Thanks to Breathe Writer’s Conference for publishing this story–my story about discovering I was a writer! Are you wondering if you might be a writer, too? Why not look into coming to Breathe with me on October 7-8, where I will lead a lunch forum, titled, “Self-Promotion: Greedy or Godly?” I’d love to see you there!
As a child, I never wrote essays, saying I wanted to be an author when I grew up. I never dreamed about seeing my name in print. I didn’t even choose writing as my major in college.
I chose to be a teacher, partly because I loved telling stories. Teachers have captive audiences, and can tell stories all day if they want to, and I wanted to. My stories were eating a hole in me, and I had to let them out. So my fourth graders came in handy. (They didn’t want to turn to page 162 in their History books, anyway.)
I didn’t realize that my stories were clues that God had planted a writer in me.
Two Clues During College
At the time I didn’t think much of it, but my college experience provided two additional clues. The first was a class I took and loved, called “Literature of the Bible”. We studied all of the literary aspects of God’s Word and I wrote a paper about Naomi. There was no assignment I loved more.
My second clue came from the way I made extra money. I would type other college students’ papers for $1/page. This was back when not everyone had a computer or printer, and I had both. I began noticing that my clients all seemed to be international students. One young man said to me with a big smile, “Shannon!” (Emphasis on the second syllable.) “I get better grade when you type paper. You type next week for me, yes?”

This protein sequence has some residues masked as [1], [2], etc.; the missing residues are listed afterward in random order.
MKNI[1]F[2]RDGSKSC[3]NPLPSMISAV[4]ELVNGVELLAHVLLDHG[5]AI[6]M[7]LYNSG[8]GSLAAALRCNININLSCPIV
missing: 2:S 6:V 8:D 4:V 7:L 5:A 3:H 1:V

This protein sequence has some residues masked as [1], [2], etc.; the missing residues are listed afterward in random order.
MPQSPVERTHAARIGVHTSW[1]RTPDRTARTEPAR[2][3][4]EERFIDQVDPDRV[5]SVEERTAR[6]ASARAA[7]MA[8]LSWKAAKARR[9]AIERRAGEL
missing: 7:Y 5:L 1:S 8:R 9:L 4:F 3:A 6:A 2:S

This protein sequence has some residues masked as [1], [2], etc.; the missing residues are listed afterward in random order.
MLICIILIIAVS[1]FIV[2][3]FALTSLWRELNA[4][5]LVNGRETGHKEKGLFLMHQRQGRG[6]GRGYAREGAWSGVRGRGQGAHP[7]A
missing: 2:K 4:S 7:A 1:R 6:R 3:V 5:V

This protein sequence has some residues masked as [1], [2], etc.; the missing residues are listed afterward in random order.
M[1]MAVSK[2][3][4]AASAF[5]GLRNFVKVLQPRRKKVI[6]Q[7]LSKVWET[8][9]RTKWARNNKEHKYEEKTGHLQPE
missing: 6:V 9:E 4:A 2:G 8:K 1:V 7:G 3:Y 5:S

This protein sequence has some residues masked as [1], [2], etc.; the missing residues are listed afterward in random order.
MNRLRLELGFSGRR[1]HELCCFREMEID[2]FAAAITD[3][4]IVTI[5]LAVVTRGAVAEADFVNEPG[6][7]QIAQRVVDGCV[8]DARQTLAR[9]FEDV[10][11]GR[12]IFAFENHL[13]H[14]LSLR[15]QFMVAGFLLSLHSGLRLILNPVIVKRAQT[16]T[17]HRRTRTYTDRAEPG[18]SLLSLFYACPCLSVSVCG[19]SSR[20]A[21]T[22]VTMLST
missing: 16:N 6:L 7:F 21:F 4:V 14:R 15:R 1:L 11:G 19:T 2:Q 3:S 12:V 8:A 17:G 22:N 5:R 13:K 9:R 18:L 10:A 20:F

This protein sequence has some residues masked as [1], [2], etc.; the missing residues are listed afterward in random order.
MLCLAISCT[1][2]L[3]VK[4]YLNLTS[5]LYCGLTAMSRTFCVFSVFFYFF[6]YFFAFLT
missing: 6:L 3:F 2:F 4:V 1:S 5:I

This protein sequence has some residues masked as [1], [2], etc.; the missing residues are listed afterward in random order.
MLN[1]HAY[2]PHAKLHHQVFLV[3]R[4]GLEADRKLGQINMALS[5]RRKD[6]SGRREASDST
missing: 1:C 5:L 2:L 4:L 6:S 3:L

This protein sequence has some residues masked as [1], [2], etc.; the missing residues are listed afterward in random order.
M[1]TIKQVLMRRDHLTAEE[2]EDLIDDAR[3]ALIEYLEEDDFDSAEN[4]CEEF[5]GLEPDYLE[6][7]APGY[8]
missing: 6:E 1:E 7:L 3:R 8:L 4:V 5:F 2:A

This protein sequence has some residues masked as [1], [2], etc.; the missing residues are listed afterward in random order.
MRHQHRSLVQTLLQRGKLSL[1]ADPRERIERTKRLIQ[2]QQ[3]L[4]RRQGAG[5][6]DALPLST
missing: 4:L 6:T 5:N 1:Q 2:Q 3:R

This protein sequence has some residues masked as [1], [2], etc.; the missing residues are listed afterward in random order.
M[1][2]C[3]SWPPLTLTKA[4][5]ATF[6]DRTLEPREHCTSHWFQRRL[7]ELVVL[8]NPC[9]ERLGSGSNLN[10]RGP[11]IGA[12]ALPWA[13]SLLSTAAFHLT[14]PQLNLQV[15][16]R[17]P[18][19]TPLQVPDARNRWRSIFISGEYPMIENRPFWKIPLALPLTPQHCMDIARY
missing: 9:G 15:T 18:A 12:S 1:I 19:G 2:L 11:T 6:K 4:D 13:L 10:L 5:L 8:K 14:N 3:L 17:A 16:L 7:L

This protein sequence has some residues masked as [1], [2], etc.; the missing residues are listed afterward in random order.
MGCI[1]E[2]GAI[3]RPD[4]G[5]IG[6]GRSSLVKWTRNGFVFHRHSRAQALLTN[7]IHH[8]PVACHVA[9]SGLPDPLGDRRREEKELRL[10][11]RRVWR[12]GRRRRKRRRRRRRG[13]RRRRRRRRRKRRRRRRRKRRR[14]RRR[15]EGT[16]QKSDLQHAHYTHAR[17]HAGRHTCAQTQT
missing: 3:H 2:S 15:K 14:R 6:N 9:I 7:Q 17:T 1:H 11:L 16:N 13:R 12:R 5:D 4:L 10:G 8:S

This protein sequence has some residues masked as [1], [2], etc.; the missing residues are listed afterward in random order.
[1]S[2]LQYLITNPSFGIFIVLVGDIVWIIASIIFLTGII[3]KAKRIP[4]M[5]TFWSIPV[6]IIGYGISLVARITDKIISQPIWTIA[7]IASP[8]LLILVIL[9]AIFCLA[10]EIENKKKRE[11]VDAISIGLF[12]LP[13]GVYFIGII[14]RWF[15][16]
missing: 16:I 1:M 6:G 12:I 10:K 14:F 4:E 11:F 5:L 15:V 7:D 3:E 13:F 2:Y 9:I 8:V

Yes I would, thank-you-very-much. And I would fix his grammar too, for no extra charge. It was unthinkable to do otherwise. My inner writer wouldn’t let me.
A Stirring to Write
God first began stirring my heart to write in my mid-thirties. I was teaching Sunday School at the time, and our church didn’t have curriculum. So I would spend hours and hours, studying and preparing. Then on Sunday morning, I would release another batch of my bottled up stories and analogies to the fourth and fifth graders at our church. I absolutely loved it.
But equally as much, I loved what I did afterward, on Sunday afternoon. After I got my own kids down for their naps, I would sit at the computer and write out what I had just said. I would work for hours, typing and rearranging my thoughts. My husband would come down the office and say, “Remind me what you’re doing, again?” He didn’t understand why I would want to write what I had already taught. And I didn’t totally understand it either. It was a little weird. Yet it felt so good to get the words and stories and threaded ideas folded into one tidy package. Then, and only then, it felt finished. I could rest.
I still have those lessons in files on my computer, today.
But did I ever use them? Did I become a writer? Well, dear reader, that is what you will discover next time! To be continued…
Shannon! This made me laugh with emotion I can’t even name… Is it bad I recognize myself in your descriptions?! Not the same, but not so different… You finally helped me understand why an introvert could love drama so much…it’s all about telling stories! So grateful for your story and your willingness not only to share it, but invite others into it, too.
Thanks, Pearl! I’m glad you enjoyed these peaks into my writing history. It’s always nice to find a friend who “gets you”. Especially when you have a husband who doesn’t! 🙂